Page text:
According to a recent report released by Reuters, European aircraft giant Airbus (EADSY - Free Report) has successfully excelled its 2019 delivery target of 860 planes. By delivering a forecast-beating 863 aircraft, Airbus beat its long-time rival, Boeing (BA - Free Report) , thereby seizing the title of the world’s largest plane maker, for the first time in last eight years.
As expected, this colossal announcement made on Jan 1 boosted Airbus’ share price by 1.7%.
A Sneak Peek Into Delivery Numbers
A quick survey of the delivery figures of both the aforementioned jet majors will give us a clearer picture. Airbus delivered record number of planes in the month of December, after it diverted thousands of workers and canceled holidays until hours before midnight on New Year’s Eve, which enabled it to fulfill, rather surpass its 2019 aircraft delivery target.
On the other hand, per October’s release Boeing delivered 302 commercial jets, which (as per CNBC) rose to a mere 345, considering November figures. These numbers are less than half of the 704 jets that this plane manufacturer delivered between January and November of 2018. Obviously, deliveries made by the company in December alone would not be able to help it to outnumber Airbus’ delivery count, thereby causing Boeing to lag its European competitor.
Is 737 Max to Blame?
Undoubtedly, the dramatic grounding of Boeing’s fastest-selling 737 Max planes in March 2019, followed by the production rate cut of this jetliner in April are to be blamed for this unfortunate turn of events. Needless to say, new orders dried up after two fatal crashes forced Boeing to ground 737 Max jets, while airlines refused to take any new delivery. As a result, Boeing’s commercial aircraft deliveries touched rock bottom, offering Airbus the golden opportunity to snatch its largest plane maker title.
Adding to the company’s woes, in December, Boeing decided to temporarily suspend production of its 737 Max jetliner beginning January 2020.
Suppliers in Focus
A network of almost 600 suppliers and hundreds of subcontractors manufacture components for the 737 Max. They have been partially bearing the brunt of Boeing’s troubled commercial business line. We believe, following the latest turn of events, a few of these suppliers who are also connected to Airbus’ portfolio, will try to supply more parts to Airbus to offset the losses incurred on account of 737 Max issue.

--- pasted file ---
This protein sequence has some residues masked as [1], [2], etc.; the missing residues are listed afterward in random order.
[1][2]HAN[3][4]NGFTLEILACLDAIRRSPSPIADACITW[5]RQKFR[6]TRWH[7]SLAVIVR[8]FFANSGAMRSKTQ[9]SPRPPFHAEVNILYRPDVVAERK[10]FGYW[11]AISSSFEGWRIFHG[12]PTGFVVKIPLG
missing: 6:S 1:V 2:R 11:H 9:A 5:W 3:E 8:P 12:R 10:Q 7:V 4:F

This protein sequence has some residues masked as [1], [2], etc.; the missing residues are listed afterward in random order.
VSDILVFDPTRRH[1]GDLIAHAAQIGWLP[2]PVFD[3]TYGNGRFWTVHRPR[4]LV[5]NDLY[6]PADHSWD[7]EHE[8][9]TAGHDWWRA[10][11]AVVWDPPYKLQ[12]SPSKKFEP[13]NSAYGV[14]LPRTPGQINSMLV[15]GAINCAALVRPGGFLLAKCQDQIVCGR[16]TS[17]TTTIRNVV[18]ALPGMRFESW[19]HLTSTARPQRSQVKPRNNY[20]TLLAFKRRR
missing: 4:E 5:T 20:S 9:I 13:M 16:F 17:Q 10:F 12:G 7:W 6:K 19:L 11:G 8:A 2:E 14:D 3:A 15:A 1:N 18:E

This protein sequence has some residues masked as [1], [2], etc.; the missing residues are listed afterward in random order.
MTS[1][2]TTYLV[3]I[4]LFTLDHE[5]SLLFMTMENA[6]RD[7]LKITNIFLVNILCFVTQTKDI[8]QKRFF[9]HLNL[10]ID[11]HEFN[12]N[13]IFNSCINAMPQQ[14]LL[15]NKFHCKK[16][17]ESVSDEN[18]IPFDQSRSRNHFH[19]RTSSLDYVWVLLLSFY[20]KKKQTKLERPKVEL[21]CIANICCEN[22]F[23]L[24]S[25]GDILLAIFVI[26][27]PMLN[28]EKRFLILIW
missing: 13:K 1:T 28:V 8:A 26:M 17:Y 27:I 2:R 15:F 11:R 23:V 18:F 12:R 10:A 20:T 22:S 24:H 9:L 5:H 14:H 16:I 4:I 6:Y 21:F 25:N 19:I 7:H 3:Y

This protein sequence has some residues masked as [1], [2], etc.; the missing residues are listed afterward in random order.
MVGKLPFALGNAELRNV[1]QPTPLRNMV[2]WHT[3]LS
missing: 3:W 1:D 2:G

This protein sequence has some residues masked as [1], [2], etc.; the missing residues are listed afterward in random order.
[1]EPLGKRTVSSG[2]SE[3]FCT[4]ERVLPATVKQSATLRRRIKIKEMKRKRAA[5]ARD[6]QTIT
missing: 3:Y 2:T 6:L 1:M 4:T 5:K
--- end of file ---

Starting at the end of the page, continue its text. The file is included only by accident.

In fact, we are already witnessing such a trend among suppliers some of whom we will discuss herein. These stocks carry a Zacks Rank #2 (Buy) or Rank #3 (Hold) and thus should find place in investors’ watchlist. Let’s take a closer look at these.
CFM International — the joint venture (JV) between General Electric (GE - Free Report) and Safran SA (SAFRY - Free Report) — struck a deal in December to increase production of engines for Airbus’ alternative jets to the 737 MAX. This will help the JV deal with Boeing Co.’s production halt of 737 Max. While General Electric carries a Rank of 3, Safran has a Rank #2. You can see the complete list of today’s Zacks #1 Rank (Strong Buy) stocks here.
In October, it was announced that Spirit AeroSystems (SPR - Free Report) will acquire selected assets of Bombardier’s aerostructures and aftermarket services business. This, in turn, will provide the Zacks Rank #3 stock more manufacturing content on Airbus aircraft.
Woodward (WWD - Free Report) , which supplies the thrust reverser actuation system (TRAS) for 737 MAX, has been witnessing soft initial provisioning sales lately due to the plane’s grounding. The company also supplies its TRAS for Airbus A320neo aircraft. Although the company has not made any announcement yet that would indicate its shift in focus toward Airbus, given the latest delivery numbers, we may expect to see such a trend going ahead for this Rank #3 stock.
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